These mister mimics can imitate shrimps, sea snakes, jellyfish, lionfish, crabs, and many more. In open seas, it takes on the white and brown patterns of the toxic lionfish. To escape from the damsel fish, the master mimics cephalopod conceals 6 of its arms and sticks out the remaining 2 to look like the poisonous banded sea-snake.

The Elaborate Imitative Vocal Display Of The Superb Lyrebird

These avian master mimics use complex acoustic illusions to trick females into mating. The bird’s masterful mimicry can imitate the sound of an entire multispecies during courtship and mating.

master mimics

The females are deceived into believing that there is a lurking predator, thus preventing them from breaking off courtship before copulation. They also increase the illusion through the imitation of the sound of wingbeats.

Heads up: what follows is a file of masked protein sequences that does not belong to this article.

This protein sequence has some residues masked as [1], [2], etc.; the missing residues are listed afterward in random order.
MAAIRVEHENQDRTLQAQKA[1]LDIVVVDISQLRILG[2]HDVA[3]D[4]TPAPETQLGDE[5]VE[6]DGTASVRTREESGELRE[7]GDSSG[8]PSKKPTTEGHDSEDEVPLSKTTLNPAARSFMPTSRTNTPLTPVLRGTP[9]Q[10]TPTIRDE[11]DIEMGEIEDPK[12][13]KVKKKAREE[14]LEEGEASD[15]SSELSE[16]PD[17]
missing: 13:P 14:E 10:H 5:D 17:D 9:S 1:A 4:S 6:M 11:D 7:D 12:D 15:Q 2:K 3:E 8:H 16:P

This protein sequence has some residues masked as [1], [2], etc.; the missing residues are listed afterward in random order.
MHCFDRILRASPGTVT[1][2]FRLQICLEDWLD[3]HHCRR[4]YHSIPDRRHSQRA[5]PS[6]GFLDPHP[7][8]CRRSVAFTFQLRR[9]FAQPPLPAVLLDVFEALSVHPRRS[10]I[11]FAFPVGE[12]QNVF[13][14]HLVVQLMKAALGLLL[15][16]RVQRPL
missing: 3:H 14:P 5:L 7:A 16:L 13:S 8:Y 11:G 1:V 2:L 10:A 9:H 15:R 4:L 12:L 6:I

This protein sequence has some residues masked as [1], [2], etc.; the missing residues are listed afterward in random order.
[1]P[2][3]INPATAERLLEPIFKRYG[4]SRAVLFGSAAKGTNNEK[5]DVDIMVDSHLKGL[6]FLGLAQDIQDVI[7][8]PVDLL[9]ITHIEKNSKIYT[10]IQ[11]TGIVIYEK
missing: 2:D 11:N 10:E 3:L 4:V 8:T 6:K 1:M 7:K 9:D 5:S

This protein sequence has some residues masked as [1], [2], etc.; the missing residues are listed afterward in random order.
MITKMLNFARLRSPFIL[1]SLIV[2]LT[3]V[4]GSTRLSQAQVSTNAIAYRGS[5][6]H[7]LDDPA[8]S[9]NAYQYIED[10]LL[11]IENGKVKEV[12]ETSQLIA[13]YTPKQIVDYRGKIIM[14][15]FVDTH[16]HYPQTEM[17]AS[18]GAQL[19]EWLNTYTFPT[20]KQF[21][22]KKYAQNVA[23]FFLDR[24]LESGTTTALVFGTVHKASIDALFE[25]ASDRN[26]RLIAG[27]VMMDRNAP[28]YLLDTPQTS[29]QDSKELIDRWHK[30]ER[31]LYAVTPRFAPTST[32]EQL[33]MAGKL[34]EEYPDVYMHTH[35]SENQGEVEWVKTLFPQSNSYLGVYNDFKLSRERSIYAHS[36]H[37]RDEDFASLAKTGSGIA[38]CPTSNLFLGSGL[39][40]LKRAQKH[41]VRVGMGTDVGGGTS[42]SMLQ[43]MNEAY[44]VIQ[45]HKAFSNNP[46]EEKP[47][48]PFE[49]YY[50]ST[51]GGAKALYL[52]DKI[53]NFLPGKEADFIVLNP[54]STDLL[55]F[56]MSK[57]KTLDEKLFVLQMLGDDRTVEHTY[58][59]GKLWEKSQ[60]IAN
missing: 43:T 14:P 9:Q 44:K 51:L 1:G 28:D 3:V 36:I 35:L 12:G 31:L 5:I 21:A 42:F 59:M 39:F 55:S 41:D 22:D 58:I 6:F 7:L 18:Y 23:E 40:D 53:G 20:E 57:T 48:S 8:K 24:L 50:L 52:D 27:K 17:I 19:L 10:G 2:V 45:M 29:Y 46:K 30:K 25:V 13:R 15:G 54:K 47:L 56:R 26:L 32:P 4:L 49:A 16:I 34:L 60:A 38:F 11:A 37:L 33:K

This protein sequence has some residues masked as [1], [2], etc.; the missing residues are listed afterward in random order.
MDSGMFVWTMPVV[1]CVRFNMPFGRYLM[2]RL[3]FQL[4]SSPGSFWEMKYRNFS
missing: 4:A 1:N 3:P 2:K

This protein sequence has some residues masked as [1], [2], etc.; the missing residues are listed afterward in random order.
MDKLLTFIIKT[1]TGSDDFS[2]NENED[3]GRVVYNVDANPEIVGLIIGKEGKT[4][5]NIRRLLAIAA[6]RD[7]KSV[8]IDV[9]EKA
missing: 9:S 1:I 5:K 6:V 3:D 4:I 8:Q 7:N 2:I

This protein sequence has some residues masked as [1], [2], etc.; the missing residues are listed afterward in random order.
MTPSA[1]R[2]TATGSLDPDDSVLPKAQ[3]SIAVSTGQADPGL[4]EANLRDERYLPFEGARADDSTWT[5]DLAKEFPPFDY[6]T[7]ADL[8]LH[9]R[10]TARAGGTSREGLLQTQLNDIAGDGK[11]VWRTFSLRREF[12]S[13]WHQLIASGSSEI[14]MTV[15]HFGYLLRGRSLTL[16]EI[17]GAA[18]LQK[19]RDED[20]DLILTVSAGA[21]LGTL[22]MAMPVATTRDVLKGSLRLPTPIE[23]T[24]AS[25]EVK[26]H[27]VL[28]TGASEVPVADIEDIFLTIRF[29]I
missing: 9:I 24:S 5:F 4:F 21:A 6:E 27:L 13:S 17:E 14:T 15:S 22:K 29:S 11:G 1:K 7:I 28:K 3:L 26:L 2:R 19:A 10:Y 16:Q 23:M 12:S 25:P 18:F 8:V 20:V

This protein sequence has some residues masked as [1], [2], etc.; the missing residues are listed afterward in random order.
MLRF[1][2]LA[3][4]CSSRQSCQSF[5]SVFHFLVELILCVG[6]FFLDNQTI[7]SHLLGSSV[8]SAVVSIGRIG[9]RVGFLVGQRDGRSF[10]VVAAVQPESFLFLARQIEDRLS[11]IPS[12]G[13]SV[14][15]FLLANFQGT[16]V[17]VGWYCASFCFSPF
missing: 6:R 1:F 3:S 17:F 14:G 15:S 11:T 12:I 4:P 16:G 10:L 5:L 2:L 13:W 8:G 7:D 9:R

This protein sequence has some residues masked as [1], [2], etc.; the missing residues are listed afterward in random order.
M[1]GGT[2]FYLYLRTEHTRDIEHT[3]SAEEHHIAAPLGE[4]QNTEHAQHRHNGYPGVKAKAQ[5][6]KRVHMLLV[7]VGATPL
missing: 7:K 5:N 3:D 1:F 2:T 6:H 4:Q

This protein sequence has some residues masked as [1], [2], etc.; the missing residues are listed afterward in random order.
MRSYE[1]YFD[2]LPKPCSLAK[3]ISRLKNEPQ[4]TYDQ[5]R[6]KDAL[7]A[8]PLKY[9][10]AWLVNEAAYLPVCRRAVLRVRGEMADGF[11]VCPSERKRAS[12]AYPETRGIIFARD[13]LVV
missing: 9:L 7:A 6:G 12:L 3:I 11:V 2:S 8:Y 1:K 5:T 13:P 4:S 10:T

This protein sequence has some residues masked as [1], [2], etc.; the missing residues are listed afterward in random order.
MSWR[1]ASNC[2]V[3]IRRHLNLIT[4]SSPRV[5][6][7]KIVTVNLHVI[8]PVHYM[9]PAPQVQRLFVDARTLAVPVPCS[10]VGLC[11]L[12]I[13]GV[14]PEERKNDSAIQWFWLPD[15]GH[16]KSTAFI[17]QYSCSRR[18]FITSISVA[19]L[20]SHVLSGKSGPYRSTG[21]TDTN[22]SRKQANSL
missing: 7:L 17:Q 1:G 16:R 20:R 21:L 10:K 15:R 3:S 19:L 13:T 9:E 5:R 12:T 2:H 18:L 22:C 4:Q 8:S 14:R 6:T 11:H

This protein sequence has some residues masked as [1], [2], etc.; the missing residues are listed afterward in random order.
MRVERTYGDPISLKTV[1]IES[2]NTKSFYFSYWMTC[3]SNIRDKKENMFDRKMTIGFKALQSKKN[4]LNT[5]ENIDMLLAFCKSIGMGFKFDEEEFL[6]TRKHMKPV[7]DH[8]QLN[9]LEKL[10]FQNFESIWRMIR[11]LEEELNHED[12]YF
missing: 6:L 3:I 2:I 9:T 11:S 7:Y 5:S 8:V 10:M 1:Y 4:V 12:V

They can also imitate the sounds and calls of over 20 different species.

The Prehistoric Looking Alligator Snapping Turtle

This dinosaur of the turtle world is the second-largest freshwater turtle in North America and among the largest on earth. Its beak-like jaws, spiked alligator-like shell, and thick, scaly shells have given it the appearance of a creature from an ancient era.

Snapping Turtle

Also read: Plans For Development Could Endanger Sea Turtles In The Andaman Islands In India